Category Archives: Flood of 2013

Calgary prices post-flood

It’s enlightening to look back and see what the experts were predicting about Calgary real estate immediately after last June’s flooding. One got it right, one got it wrong. Mike has the details on his blog


What’s really behind Calgary’s higher home prices

Has Mayor Nenshi’s desire to see Calgary build “up” rather than “out” resulted in a lack of land on the outskirts of the city for new builds?  The director of the University of Calgary’s School of Public Policy, economist Jack Mintz thinks so…

“Calgary now has moved towards what’s called an intensification strategy. And it’s a good thing to have some intensification because you don’t want to hollow out the middle of the city,” says Mintz.

“But you have to have some balance and if there’s no more expansion that’s going to be allowed, maybe we have to close down parks to make way for new housing. Otherwise prices are going to go up because you’re simply going to have higher land prices.”

Mintz says the city needs to think carefully about limiting new housing development if it wants to make housing more affordable.

“The prices can be policy induced. and if you think of it being artificially high that can happen if you’re no longer getting enough supply relative to the number of people who want to move into Calgary.”

ATB economist Todd Hirsch has a different theory…

“I think that’s part of the reason building costs and material costs and labour costs are a little bit elevated in Calgary still because again we’re not seeing the same impact in Edmonton. So I think Calgary’s flood last year still having some residual carry over effect to these new home prices even today.”

Hirsch says once the flood rebuilding is complete, building costs will come down — and we will likely see more moderate growth in new home prices.

Read more Curbing urban sprawl, flood driving up new home prices

What we didn’t hear in this story is that Calgary is inundated with thousands of new residents every year.  Last year alone, net migration to Alberta from the rest of Canada totalled almost 45,000. Would there be a problem with supply, and higher prices, if we weren’t growing so fast?

The flood: for the record

Garth Turner has been notoriously wrong with his predictions about Calgary real estate. You’d think he’d know better…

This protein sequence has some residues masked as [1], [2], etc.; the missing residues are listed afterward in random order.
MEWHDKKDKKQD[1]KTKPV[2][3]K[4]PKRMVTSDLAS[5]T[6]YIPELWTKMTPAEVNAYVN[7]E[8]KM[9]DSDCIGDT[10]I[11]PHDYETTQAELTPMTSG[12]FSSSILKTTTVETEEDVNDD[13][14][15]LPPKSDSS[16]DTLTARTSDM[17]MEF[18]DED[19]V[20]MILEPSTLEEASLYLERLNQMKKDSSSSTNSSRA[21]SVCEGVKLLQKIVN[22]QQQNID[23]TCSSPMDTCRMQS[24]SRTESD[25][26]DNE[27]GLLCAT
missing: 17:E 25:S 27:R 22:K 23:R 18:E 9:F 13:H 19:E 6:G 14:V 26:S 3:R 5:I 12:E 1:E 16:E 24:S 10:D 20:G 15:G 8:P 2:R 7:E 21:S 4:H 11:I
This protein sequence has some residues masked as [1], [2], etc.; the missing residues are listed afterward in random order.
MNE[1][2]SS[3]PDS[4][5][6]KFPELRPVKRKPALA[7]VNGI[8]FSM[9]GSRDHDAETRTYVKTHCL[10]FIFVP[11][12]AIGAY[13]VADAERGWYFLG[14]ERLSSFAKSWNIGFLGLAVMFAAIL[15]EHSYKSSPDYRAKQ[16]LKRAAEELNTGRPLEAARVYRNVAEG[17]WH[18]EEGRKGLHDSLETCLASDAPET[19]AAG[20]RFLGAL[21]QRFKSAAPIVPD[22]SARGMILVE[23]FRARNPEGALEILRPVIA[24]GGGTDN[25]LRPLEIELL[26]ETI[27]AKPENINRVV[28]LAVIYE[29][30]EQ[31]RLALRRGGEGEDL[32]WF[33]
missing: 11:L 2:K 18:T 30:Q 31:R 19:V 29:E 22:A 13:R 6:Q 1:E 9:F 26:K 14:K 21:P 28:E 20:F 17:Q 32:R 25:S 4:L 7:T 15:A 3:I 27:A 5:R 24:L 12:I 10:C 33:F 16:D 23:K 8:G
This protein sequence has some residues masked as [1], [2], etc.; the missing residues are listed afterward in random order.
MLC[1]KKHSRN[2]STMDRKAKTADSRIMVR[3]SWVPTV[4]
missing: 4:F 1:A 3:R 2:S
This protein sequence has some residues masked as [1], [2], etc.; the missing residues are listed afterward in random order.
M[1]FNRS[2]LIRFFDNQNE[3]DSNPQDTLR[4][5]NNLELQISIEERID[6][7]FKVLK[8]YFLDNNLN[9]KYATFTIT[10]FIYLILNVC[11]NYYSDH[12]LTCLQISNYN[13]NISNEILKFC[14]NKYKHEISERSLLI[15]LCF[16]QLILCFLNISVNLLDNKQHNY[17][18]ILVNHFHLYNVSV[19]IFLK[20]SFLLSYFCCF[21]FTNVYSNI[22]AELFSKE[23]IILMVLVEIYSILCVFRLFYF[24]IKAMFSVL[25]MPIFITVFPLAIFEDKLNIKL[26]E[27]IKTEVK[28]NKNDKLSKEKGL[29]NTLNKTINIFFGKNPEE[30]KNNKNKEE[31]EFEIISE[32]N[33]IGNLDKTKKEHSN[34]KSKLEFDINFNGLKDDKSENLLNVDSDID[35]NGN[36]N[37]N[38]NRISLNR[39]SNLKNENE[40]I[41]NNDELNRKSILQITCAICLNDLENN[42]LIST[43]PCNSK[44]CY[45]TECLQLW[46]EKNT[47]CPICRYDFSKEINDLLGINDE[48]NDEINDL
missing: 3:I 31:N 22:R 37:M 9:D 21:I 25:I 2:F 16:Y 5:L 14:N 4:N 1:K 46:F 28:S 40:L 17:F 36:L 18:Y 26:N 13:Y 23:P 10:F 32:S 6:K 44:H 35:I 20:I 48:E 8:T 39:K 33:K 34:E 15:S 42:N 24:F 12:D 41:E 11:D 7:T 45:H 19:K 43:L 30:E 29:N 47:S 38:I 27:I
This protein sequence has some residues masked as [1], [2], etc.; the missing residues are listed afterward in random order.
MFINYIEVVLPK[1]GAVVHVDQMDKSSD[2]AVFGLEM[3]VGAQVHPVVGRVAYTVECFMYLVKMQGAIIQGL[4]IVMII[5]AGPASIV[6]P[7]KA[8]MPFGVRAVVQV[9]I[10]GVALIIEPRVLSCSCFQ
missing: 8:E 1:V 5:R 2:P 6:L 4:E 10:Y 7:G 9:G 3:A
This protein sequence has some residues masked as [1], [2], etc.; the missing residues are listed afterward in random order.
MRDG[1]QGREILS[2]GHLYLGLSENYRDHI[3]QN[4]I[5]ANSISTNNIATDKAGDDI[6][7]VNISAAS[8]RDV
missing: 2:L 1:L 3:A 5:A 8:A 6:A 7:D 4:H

CREB says…“While it might stave off a bit of activity on the sales from what we originally were thinking we were going to have for the rest of the year, I don’t think it’s going to be significant,” says real estate board economist Ann-Marie Lurie. “If there are less listings on the market because some of these properties are coming off, it actually could improve pricing activity in some of the other areas. You could actually see prices really continue to grow at the rates we’ve seen. So I wouldn’t expect much change there.”

Garth Turner( says…Then Calgary would be unique. Flood experience in other urban centres (like Brisbane in 2011) shows house values dropped by about 20% in affected areas, and as much as 60% for periods ranging between months and years. In fact in Brisbane (twice the population of Calgary) the average house price for the entire city – flooded or not – dipped between 10% and 30% for months after.

Other studies show that over a long period of time, there’s a flood discount, with properties that were underwater appreciating at a slower rate than those which stayed dry.

After his epic failings in the past, Garth has become quite reluctant to come out and make a definite prediction for Calgary, but it would seem in his contorted way that he’s predicting Calgary will follow in Brisbane’s footsteps with a 60% drop. No, a 20% drop. Sorry, I meant a 10% – 30% drop.

Update Aug 31, 2013: Stay renting. This is not the time to buy in Cowtown. -Garth Turner